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Photo of Matt M. McClenahen

Underage Drinking Charges Common at Penn State Tailgates

On Behalf of | Sep 5, 2013 | Underage Drinking

After the Nittany Lions’ opening game victory over old Eastern Independent rival Syracuse, we Penn Staters are optimistic about the season as we head into our first home game, Mark Emmert and his evil junta be damned. Unfortunately, not every Penn Stater is going to go home happy, even if we convincingly cover the 22.5 point spread against Eastern Michigan. It does not take a psychic to predict that a certain number of young people at the game Saturday are going to be charged with underage drinking pursuant to Section 6308 of the Pennsylvania Crimes Code.

Part of my standard course of representation involves “preventative medicine.” When counseling young clients who have already been charged with a crime, I try to give them advice on how to avoid future run-ins with the law. One piece of advice I consistently give is to not drink at Beaver Stadium if you are underage.

No matter what the crime is, only a complete fool plans to commit the crime in question right in front of police officers. Even the most brazen students are not going to crack open a case of Natty Lite in the State College Municipal Building parking lot right behind the police station, yet it is pretty much equally ill-advised to do the same thing at a Penn State tailgate. The Beaver Stadium parking lots are crawling with cops from numerous jurisdictions, as well as agents from the Bureau of Liquor Control Enforcement. If you look like you could be under 21 and are drinking, there is a good chance you will be carded by law enforcement. And if you are under 21, you will be charged with underage drinking.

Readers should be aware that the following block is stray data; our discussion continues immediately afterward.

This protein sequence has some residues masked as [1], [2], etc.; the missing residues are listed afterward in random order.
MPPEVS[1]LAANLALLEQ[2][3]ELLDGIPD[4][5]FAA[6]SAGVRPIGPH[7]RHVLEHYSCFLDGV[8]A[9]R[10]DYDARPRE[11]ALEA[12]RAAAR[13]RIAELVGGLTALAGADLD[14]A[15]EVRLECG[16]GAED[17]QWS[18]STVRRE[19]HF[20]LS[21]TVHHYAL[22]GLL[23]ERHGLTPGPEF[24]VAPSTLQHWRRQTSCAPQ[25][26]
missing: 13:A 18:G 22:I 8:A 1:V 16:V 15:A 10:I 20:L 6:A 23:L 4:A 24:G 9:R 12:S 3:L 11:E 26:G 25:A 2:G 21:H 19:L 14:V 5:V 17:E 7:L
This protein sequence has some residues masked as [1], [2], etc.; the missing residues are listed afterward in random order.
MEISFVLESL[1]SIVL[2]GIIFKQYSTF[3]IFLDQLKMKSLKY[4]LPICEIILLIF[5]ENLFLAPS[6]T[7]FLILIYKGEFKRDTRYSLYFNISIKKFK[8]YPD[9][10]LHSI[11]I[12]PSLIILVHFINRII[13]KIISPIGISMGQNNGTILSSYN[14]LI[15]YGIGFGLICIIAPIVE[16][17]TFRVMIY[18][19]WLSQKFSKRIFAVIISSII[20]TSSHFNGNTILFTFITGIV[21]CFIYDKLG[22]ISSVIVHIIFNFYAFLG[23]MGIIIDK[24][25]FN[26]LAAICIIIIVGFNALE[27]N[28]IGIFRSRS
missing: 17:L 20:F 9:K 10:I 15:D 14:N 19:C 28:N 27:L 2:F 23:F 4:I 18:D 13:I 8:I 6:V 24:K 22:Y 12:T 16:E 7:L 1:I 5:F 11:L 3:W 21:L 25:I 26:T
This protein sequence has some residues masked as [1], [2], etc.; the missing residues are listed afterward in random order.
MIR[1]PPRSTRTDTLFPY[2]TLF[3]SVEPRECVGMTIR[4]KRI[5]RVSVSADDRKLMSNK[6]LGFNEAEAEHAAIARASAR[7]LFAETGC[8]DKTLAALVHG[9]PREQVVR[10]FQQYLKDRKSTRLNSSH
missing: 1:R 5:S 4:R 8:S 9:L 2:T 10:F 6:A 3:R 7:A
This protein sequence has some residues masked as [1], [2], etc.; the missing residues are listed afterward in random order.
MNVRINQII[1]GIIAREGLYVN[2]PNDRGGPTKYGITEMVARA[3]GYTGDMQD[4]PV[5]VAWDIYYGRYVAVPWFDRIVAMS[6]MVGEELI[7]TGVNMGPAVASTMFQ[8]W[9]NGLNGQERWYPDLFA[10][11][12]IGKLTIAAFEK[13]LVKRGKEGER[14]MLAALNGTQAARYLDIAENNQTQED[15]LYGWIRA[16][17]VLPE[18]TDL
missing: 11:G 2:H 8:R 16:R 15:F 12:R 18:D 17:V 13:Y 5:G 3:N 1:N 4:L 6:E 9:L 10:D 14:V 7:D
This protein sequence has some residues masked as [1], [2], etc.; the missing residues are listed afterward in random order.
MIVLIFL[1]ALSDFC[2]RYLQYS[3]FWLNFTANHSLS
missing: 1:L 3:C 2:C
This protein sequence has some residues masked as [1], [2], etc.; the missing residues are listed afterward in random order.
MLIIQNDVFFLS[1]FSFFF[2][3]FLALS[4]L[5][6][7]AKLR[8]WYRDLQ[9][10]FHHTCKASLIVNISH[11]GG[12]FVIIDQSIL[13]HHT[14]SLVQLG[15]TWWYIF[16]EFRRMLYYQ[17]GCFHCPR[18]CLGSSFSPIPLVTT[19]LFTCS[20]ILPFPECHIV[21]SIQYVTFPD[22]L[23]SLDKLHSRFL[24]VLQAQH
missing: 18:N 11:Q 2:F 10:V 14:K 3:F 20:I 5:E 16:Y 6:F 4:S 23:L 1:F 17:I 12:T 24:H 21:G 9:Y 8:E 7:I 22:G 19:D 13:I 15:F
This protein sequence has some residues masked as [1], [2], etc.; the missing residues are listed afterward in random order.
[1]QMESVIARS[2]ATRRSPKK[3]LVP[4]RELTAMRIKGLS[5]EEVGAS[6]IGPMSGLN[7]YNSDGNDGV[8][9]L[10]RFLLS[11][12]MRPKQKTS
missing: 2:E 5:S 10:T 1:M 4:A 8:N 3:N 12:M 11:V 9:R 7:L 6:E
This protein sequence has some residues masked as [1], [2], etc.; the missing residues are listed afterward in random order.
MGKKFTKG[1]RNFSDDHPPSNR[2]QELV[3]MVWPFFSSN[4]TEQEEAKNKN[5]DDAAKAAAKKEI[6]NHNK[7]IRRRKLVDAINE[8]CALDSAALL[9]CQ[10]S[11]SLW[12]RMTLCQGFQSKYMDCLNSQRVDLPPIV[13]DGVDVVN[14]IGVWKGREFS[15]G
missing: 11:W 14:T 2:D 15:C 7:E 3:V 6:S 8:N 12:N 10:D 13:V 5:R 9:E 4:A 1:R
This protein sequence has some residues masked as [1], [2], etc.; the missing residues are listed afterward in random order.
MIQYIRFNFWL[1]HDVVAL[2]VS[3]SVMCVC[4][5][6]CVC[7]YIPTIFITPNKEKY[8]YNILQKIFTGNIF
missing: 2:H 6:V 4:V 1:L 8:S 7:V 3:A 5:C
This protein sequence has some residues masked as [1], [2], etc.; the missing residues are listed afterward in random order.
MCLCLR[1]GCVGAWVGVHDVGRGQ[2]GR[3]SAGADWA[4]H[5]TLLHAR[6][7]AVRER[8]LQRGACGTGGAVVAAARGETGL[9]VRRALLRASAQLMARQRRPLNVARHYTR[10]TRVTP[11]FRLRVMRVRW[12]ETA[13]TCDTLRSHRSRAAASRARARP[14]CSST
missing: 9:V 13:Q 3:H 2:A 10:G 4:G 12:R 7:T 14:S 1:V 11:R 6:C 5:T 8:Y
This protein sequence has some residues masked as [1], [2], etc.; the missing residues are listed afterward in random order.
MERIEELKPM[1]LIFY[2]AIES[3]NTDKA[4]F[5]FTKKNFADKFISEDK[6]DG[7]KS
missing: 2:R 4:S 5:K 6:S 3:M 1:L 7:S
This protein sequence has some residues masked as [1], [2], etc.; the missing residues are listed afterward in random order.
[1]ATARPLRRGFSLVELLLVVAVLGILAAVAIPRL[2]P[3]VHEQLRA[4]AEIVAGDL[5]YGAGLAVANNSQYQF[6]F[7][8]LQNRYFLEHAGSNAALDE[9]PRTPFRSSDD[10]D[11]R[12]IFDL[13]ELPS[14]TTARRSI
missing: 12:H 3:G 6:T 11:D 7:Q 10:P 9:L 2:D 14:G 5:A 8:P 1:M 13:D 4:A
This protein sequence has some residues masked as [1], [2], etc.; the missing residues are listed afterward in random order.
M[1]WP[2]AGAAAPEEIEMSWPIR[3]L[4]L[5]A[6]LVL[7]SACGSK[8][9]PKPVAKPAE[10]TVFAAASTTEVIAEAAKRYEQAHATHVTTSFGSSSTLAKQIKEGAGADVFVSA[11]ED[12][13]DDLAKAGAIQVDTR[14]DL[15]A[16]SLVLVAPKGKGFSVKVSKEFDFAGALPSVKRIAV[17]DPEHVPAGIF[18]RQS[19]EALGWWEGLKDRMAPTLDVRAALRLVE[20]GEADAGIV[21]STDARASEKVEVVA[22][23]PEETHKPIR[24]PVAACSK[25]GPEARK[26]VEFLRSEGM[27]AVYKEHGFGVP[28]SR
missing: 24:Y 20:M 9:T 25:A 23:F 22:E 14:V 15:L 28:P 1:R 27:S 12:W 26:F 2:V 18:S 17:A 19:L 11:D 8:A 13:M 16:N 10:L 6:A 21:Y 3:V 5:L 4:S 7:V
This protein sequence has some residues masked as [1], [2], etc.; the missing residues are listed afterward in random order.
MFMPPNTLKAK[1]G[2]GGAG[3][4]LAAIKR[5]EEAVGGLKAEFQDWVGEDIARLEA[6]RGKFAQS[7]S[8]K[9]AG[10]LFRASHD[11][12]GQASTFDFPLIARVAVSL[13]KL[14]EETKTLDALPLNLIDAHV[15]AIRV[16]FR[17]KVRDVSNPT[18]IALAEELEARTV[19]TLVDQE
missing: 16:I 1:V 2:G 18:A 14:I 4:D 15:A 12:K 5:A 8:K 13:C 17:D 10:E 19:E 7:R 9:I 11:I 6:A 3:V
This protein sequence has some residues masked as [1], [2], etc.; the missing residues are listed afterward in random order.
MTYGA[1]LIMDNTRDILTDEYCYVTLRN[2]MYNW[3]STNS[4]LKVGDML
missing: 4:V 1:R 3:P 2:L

Underage drinking penalties in Pennsylvania are among the harshest in the United States. A first offense underage drinking conviction carries a 90 day driver’s license suspension and a maximum fine of $500. A second conviction carries a one year driver’s license suspension and $1,000 maximum fine. A third or subsequent conviction carries a two year driver’s license suspension. All driver’s license suspensions are served consecutively. A judge also has the option of imposing a jail sentence of up to 90 days for even a first offense underage drinking conviction, but jail time is very rare for underage drinking charges here in Centre County.

If you have been charged with underage drinking, or any criminal offense for that matter, it behooves you to discuss your case with an experienced criminal defense attorney.

Matt McClenahen is a criminal defense lawyer in State College, Pennsylvania, home of Penn State University. he is also a Penn State alumnus and die-hard Penn State fan.

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